On Thursday's New Day on CNN, left-wing Missouri State Senator Maria Chappelle-Nadal wildly accused fellow guest Jeff Roorda of the St. Louis Police Officer Association of being a racist. Chapelle-Nadal asserted that she, as well as the far-left protesters she supports, were "trying to...ensure that racism does not continue by people like you." Roorda replied, "Are you calling me a racist, Senator?" The Democratic politician replied, "Yes, absolutely!"
On Monday night, Comedy Central host Larry Wilmore poked fun at MSNBC's Al Sharpton for "sneaking over Obama's shoulder” to take a picture during the 50th anniversary of the Bloody Sunday march in Selma.
For the University of Chicago’s Harold Pollack, this past weekend’s commemoration yielded a “fairly astonishing” juxtaposition of President Obama’s “largeness of spirit” and Republican apathy, or worse. In a Washington Monthly blog post, Pollack argued that the low GOP turnout for “an event sacred to African-Americans sent an unavoidable message: These are not our people...Such discomfort with a widening circle of ‘others’ still works for many in the congressional GOP, especially in non-presidential years. On a national level, it is increasingly out of step with a changing society.”
Political correctness is a pathological disorder. You can't say "niggardly" or "black holes" or "chink in the armor" without provoking protests or risking your job. You can't invoke the Constitution or call illegal behavior "illegal" without being accused of hatred. And now, you can't goof around at a high school basketball game in silly costumes without the world accusing you of "racial insensitivity."
When it comes to right-wingers and the Affordable Care Act, biology and race are destiny. That’s the word from lefty pundit Marcotte, who argued in a Thursday column for Talking Points Memo that the “fight against Obamacare has been about needling the gender- and race-based resentments of the conservative base.”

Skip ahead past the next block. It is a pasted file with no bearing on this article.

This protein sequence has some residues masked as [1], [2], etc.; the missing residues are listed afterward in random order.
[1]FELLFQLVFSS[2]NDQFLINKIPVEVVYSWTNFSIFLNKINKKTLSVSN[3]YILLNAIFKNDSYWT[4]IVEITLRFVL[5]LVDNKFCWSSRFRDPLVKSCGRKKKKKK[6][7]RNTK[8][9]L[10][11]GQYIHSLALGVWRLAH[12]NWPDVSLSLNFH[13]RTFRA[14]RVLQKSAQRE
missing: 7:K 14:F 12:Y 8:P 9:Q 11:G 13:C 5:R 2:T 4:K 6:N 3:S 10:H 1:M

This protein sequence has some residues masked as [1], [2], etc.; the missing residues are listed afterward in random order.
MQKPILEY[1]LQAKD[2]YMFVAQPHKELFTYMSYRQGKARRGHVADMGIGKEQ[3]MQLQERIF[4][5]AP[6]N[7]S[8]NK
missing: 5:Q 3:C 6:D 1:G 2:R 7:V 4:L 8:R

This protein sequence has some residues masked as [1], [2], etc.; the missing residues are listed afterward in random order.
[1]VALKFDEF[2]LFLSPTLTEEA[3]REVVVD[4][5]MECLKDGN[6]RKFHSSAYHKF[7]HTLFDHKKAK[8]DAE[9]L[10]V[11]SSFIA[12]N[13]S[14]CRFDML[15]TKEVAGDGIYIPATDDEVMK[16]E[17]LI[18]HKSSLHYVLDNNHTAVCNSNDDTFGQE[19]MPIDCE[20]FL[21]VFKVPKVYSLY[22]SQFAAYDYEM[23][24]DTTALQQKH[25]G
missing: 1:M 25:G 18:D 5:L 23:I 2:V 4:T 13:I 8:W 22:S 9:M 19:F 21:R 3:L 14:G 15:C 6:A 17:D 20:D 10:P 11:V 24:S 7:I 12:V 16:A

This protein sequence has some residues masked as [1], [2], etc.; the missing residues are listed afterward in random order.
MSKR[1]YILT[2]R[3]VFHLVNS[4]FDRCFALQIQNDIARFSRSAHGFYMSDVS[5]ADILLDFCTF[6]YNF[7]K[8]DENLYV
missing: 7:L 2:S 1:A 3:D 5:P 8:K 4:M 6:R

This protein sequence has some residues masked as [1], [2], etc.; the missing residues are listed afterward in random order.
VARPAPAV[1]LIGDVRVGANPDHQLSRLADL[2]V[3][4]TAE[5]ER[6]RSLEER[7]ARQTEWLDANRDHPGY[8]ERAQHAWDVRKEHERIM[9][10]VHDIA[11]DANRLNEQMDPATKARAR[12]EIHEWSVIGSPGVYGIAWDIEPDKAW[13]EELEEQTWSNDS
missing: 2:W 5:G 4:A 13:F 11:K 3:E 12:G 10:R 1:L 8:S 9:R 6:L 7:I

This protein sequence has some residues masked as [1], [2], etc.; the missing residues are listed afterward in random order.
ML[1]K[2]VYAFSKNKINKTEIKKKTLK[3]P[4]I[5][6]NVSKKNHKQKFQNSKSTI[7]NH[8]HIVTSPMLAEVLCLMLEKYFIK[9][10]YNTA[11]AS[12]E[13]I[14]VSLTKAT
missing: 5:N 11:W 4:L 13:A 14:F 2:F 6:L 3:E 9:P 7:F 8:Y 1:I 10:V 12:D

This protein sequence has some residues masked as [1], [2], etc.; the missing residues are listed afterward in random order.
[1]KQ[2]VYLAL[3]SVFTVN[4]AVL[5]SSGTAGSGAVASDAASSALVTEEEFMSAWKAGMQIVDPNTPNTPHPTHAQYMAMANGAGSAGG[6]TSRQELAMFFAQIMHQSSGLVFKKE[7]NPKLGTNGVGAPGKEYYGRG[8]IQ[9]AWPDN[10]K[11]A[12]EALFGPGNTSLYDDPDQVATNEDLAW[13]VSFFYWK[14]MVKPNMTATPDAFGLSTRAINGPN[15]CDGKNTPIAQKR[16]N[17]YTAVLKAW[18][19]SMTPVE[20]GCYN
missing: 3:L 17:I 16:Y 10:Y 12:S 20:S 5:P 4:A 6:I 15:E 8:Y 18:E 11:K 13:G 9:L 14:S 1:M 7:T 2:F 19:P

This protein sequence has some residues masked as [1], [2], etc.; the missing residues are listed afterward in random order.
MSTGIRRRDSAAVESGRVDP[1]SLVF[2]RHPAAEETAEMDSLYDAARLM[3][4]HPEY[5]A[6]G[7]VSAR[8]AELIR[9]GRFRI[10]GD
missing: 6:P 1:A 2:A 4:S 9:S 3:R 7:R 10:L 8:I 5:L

He's at it again.
On his March 5 Hardball program in a segment with Rep. James Clyburn (D-S.C.) about the 50th anniversary of the Selma march for voting rights, Hardball host Chris Matthews slammed as racially-motived GOP efforts for establishing voter ID laws.
Leave it to a writer at Mother Jones to dispense condescending healthy eating advice while serving up a side dish of alleged historical racism with a tincture of capitalism bashing.
Kiera Butler, a senior editor there, didn't have to engage in either exercise to make her nutritional points, which may have some validity. She must have felt that her primary headline ("Why You Should Stop Eating Breakfast, Lunch, and Dinner") was too boring, and that she needed to provide an attention-grabbing subheadline to get people to start reading her piece (book link is in original; bolds and numbered tags are mine):
Say "1964," and those of us old enough might think of the appearance on Ed Sullivan's show of some little British group called the Beatles. But Chris Matthews recalls something else: the Republican party's decision to nominate Mr. Conservative, Barry Goldwater, and his ensuing wipeout by LBJ.
On his MSNBC show tonight, Matthews suggested that Republicans are in a similarly reckless mood, and might well nominate a true conservative, electoral consequences be damned. And, oh yeah, Chris contended that the GOP would do so out of racist motives.
The writer-at-large for New York magazine identifies Carson as the latest of the Republican party’s three “Great Black Presidential Hopes,” but argues that Carson is more significant than Alan Keyes or Herman Cain because he’d be running “in the context of both restrictive voting laws and the retro civil-rights jurisprudence of the John Roberts” Supreme Court. Rich also claims that “Carson lends credence to the right’s continued effort to sanitize and rewrite America’s racial history to absolve the GOP of any responsibility for injustices then or now.”
While it's performing a long overdue housecleaning, MSNBC should point its broom in Melissa Harris-Perry's direction and sweep her off the network for her anti-democratic, violence-advocating rant earlier this week at Cornell University.
Among other things, Harris-Perry told her audience that George Zimmerman deserved whatever injuries he received at the hands of Trayvon Martin in the violent February 2012 confrontation which began with Martin pommeling Zimmerman and ended in Martin's death.
In an almost completely expected decision, the Department of Justice yesterday announced that it "found insufficient evidence to pursue federal criminal civil rights charges against George Zimmerman for the fatal shooting of Trayvon Martin on Feb. 26, 2012."
In reporting on the announcement, Jennifer Kay and Eric Tucker at the Associated Press were predictably selective in recounting the details of the case while ignoring or downplaying others.
The New York Times, having feasted for days on remarks made by former New York City Governor Rudy Giuliani at a private dinner for Scott Walker, is now switching targets to Walker himself.